The bottom line: Hill has deep roots in the area and was one of two Emily’s List-endorsed candidates to make it through competitive primaries in a year in which female candidates seem to be getting a boost from voters. But Knight had a strong showing Tuesday, receiving 53% of the vote so far, and Hill will need to move forward from a bitter contest with fellow Democrat Bryan Caforio to have a chance in this swing district.
The matchup: Republican Young Kim, a businesswoman and former state legislator, and Gil Cisneros, a Democrat and Navy-veteran-turned-millionaire, will duke it out over this seat. It’s been left open by retiring Rep. Ed Royce (R-Fullerton).
The money: Cisneros had raised and spent a whopping $4 million, the vast majority of it his own money, as of mid-May. Kim, who joined the race much later, had raised more than $900,000 by that point.
The bottom line: Cisneros had received support from establishment Democrats even before the Democratic Congressional Campaign Committee backed him, and he has demonstrated a willingness to drop massive amounts of his own money to win. But Kim, a longtime Royce district staffer who has his endorsement, will have the weight of the GOP establishment in her favor. Minority voters in this diverse, rapidly changing district could be key: Cisneros has long had connections to the Congressional Hispanic Caucus, and Kim, if victorious, would become the first Korean American woman elected to Congress.
The matchup: Democrat Katie Porter, a UC Irvine law professor, will challenge Rep. Mimi Walters (R-Irvine), a former state legislator first elected to the House in 2014.
The money: Unlike some of her GOP colleagues, Walters has taken fundraising seriously, raising nearly $2.6 million to Porter’s impressive $1.1 million. But Porter had to spend most of it in a primary battle against fellow Democrat Dave Min and has just a sixth of what Walters has in the bank.
The bottom line: Porter, endorsed by U.S. Sen. Elizabeth Warren (D-Mass.) and Emily’s List, cast herself as a progressive, which could make it tough for her to flip this district without a massive Democratic turnout this fall.
The matchup: It appears that a Democrat will compete to unseat 15-term Rep. Dana Rohrabacher (R-Costa Mesa) this fall, but it’s still not clear which one. With the latest round of ballots Wednesday, a mere 45 votes separated real estate investor Harley Rouda and stem cell scientist Hans Keirstead for the second spot.
The money: Rohrabacher has lagged behind his challengers but had still raised $1.6 million by mid-May — more than he ever has. But Keirstead and Rouda, both successful businessmen, have boosted their coffers with personal money and raised $1.7 million and $2.2 million, respectively.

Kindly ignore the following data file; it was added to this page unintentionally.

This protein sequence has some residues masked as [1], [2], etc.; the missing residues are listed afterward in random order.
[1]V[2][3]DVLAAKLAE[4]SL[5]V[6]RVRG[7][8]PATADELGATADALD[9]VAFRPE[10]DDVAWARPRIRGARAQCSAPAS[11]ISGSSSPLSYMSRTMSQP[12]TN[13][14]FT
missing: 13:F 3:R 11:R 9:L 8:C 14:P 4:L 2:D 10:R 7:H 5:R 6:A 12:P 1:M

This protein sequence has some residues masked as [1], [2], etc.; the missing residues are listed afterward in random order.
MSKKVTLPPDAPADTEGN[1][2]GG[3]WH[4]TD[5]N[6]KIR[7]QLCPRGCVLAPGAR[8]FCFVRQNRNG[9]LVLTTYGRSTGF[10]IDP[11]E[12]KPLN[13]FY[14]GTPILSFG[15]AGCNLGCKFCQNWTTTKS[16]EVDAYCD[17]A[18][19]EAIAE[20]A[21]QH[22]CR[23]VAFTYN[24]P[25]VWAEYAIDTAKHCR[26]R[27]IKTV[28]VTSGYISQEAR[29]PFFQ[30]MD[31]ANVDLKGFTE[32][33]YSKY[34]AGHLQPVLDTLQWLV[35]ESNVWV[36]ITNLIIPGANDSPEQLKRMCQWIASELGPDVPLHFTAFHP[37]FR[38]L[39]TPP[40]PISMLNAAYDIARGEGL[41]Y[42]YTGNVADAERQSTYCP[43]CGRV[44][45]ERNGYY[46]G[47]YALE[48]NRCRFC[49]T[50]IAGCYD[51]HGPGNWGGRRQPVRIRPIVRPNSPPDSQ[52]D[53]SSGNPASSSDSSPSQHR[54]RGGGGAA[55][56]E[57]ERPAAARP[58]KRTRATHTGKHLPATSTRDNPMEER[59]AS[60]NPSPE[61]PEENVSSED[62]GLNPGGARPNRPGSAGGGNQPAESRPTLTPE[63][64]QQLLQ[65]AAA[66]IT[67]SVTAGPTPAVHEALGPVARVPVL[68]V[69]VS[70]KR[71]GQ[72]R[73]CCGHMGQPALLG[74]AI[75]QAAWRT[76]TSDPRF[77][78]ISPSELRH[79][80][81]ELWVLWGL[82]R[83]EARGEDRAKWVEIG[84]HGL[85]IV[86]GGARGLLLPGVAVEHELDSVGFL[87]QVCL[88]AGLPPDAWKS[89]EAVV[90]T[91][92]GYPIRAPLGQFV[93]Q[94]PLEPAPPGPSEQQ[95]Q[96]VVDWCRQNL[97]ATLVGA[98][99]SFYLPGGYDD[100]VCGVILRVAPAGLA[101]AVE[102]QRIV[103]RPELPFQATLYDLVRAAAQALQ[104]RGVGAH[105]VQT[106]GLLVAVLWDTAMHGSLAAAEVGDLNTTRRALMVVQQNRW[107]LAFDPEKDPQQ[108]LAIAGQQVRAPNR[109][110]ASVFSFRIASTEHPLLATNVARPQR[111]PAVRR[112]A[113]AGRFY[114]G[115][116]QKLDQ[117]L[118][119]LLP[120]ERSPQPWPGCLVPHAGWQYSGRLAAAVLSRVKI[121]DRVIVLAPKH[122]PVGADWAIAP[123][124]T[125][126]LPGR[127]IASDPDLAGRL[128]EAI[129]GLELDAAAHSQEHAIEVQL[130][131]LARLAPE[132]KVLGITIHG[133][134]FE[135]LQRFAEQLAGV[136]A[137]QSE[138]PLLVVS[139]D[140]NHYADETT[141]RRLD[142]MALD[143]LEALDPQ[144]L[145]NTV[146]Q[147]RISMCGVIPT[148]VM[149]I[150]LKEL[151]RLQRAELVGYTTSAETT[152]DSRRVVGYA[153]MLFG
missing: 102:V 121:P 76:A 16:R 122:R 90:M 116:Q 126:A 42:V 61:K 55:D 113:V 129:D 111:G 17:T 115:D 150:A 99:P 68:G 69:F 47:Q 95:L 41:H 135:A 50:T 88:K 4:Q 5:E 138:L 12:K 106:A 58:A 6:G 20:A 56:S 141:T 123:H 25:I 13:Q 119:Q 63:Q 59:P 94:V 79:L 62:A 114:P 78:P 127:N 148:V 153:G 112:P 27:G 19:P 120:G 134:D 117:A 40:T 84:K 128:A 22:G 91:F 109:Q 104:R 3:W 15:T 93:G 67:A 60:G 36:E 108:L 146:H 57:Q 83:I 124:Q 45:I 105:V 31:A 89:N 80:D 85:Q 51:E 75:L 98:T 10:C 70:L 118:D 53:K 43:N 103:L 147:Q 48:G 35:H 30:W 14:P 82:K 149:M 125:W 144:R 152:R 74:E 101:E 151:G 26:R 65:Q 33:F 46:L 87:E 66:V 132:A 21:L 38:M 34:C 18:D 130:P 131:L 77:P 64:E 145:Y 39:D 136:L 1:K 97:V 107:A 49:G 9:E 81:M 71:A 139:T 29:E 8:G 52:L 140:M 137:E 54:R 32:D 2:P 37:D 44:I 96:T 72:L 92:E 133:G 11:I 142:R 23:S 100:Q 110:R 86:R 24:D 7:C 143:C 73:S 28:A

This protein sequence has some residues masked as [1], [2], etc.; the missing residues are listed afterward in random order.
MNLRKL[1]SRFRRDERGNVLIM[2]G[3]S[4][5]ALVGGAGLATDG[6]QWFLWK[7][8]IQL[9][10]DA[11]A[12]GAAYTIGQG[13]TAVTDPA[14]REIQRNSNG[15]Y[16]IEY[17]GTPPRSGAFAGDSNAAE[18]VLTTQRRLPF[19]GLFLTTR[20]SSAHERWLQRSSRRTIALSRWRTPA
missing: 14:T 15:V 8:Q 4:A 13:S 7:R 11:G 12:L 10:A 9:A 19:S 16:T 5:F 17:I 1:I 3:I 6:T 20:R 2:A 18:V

The bottom line: Rohrabacher has seen his support among local Republican activists eroding in recent months and received just 30% of votes so far. If Keirstead or Rouda can find a way to unite their supporters, Democrats have a good shot at unseating him.
The matchup: Diane Harkey, the Republican chairwoman of the state tax board, will face Democratic attorney Mike Levin in the race to replace Rep. Darrell Issa (R-Vista).
The money: Harkey, who joined the race after Issa announced his retirement, had raised just $474,000 as of mid-May, while Levin had raised $1.7 million.
The bottom line: Levin doesn’t have the name recognition or political experience Harkey boasts, and the primary was bruising for Democrats. But many Democratic activists here, who have been hyper-engaged since Trump’s election, have emphasized the need to come together after the primary.
The matchup: Ammar Campa-Najjar, a Democratic public affairs consultant, will take on embattled Rep. Duncan Hunter (R-Alpine).
The money: Hunter’s fundraising has been anemic as he has faced a federal criminal investigation of his campaign spending. But his opponent hasn’t done much better: Hunter has $315,000 in the bank compared with Campa-Najjar’s $180,000.
The bottom line: Hunter is in a safe Republican district, and is potentially even safer now that Democrats have nominated a fairly progressive candidate who supports single-payer healthcare and tighter gun laws. Unless Hunter is indicted while running for reelection, he seems a likely bet to hold this seat come November.
Times staff writer Sarah D. Wire contributed to this report.